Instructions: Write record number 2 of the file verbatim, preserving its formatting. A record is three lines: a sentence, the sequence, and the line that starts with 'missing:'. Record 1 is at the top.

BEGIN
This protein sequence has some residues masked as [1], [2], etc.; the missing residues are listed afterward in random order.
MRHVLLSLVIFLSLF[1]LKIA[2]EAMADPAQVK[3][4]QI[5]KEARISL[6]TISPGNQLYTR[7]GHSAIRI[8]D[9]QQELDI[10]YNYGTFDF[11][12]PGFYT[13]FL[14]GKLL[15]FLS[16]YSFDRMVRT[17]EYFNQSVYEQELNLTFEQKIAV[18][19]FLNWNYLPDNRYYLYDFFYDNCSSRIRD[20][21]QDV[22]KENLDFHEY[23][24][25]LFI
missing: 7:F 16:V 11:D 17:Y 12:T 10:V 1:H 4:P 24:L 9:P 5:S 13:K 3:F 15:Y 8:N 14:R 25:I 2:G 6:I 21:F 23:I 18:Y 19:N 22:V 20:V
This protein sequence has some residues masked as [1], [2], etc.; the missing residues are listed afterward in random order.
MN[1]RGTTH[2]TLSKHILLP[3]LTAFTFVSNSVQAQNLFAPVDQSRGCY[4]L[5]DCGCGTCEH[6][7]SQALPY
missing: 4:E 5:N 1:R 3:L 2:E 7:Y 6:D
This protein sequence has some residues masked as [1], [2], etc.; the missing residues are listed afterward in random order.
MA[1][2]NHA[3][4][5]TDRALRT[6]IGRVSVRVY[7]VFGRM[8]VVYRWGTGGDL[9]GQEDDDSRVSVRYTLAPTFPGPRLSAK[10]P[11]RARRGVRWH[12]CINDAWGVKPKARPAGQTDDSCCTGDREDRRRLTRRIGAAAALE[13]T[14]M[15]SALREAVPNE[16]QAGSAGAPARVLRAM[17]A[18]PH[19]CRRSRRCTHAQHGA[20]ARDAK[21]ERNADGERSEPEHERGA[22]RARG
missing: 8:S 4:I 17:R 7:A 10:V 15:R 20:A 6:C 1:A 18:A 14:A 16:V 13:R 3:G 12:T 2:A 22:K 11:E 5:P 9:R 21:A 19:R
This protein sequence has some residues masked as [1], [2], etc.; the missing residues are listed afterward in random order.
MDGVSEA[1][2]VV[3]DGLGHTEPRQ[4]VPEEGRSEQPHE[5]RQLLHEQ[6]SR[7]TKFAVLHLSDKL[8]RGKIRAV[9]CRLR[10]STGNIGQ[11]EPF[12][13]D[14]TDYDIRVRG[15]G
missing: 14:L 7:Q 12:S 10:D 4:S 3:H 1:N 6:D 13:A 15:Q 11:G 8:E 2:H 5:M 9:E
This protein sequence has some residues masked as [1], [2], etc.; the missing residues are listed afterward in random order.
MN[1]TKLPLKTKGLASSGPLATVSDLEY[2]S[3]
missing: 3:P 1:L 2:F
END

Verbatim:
This protein sequence has some residues masked as [1], [2], etc.; the missing residues are listed afterward in random order.
MN[1]RGTTH[2]TLSKHILLP[3]LTAFTFVSNSVQAQNLFAPVDQSRGCY[4]L[5]DCGCGTCEH[6][7]SQALPY
missing: 4:E 5:N 1:R 3:L 2:E 7:Y 6:D